As I continued thinking about how I – as President and we – as a nation would navigate the course ahead, I remembered that many years ago after completing several marathons I was looking through a Runner’s World magazine and saw an article by one of USA’s foremost authorities on long distance running. He opined that the ideal weight for a female marathoner was 95 to 100 lbs. I haven’t stopped laughing yet, since at my lightest I was at least twice that and then on more serious reflection I thought, what if I had had this information before undertaking that challenge? Would I have allowed it to stop me? If I had, I would not have stretched myself beyond my then known limits, nor made wonderful friends. I would not have undertaken wild adventures such as attempting to climb a mountain with a name that begins Kill-a-man and perhaps most importantly I would not today be able to look back on that period, which was not without its hurdles – literal and figurative, with a sense of satisfaction, pride and accomplishment. Could this apply to us today? I say “us” because I consider that for the period of my tenure, our destinies mine and that of our nation are inextricably linked.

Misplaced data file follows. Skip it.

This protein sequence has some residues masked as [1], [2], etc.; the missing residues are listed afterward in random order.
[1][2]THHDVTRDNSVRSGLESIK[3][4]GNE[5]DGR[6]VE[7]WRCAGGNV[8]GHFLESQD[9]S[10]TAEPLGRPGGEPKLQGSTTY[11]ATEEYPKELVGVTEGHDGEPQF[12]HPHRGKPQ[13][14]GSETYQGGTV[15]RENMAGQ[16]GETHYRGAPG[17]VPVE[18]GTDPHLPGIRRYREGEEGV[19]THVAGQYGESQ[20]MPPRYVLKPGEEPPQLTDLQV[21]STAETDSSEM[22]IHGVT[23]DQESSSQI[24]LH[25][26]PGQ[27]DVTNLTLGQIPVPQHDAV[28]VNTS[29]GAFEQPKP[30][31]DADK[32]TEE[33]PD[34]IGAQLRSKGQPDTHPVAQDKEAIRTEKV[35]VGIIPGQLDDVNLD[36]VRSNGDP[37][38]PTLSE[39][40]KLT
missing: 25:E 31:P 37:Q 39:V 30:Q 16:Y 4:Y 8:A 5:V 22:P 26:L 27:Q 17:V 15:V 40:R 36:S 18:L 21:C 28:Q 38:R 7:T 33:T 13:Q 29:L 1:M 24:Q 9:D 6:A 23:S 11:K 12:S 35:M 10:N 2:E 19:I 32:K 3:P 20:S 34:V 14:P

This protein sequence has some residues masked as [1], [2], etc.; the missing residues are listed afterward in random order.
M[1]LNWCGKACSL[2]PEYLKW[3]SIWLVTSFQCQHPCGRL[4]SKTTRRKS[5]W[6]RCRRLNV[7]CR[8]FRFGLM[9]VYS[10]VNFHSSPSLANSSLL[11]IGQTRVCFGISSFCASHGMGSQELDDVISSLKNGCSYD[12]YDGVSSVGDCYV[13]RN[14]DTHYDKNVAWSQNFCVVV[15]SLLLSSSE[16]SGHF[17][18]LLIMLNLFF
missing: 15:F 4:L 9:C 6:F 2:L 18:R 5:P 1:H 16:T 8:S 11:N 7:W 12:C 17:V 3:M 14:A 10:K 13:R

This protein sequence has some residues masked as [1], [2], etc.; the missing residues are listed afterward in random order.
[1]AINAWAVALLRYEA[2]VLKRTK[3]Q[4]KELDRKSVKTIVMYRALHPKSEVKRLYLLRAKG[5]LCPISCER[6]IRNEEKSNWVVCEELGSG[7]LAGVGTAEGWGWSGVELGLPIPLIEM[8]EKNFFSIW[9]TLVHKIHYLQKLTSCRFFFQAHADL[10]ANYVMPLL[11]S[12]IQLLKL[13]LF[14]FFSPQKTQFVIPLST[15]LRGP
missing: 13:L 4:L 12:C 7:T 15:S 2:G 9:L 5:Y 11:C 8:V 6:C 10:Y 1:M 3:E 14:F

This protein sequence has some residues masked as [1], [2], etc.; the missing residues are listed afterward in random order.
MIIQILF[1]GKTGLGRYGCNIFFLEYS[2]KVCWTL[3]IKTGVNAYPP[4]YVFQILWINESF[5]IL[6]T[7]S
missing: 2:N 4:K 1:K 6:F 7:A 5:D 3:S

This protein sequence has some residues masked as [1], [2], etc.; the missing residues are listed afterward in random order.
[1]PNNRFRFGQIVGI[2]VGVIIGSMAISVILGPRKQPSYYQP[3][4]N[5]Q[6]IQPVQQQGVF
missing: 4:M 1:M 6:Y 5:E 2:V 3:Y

Many experts real and armchair, in positions high and low, “beset us round with dismal stories” they tell us that T&T is perilously close to the point of no return – crime, corruption, racism, abysmal public services and an ineffective judicial system, among other problems are so thick on the ground that all hope is lost; that we will soon be, if we are not already there, a failed state, however defined. So how do we respond to these commentators and to our reality? What are we to do?

As I see it we have but 2 choices….Option 1 – We can lament, blame, criticise and allow a miasma of despair to overwhelm us or Option 2 we can consciously and intentionally choose the alternative. Not wish for – or dream about – or only hope and pray for the alternative, but make up a hard mind and mobilise forces and resources to step out Page 2 of 5 boldly and make TT a better place for us and our children all the while understanding that though faith is a necessity, without action it is useless.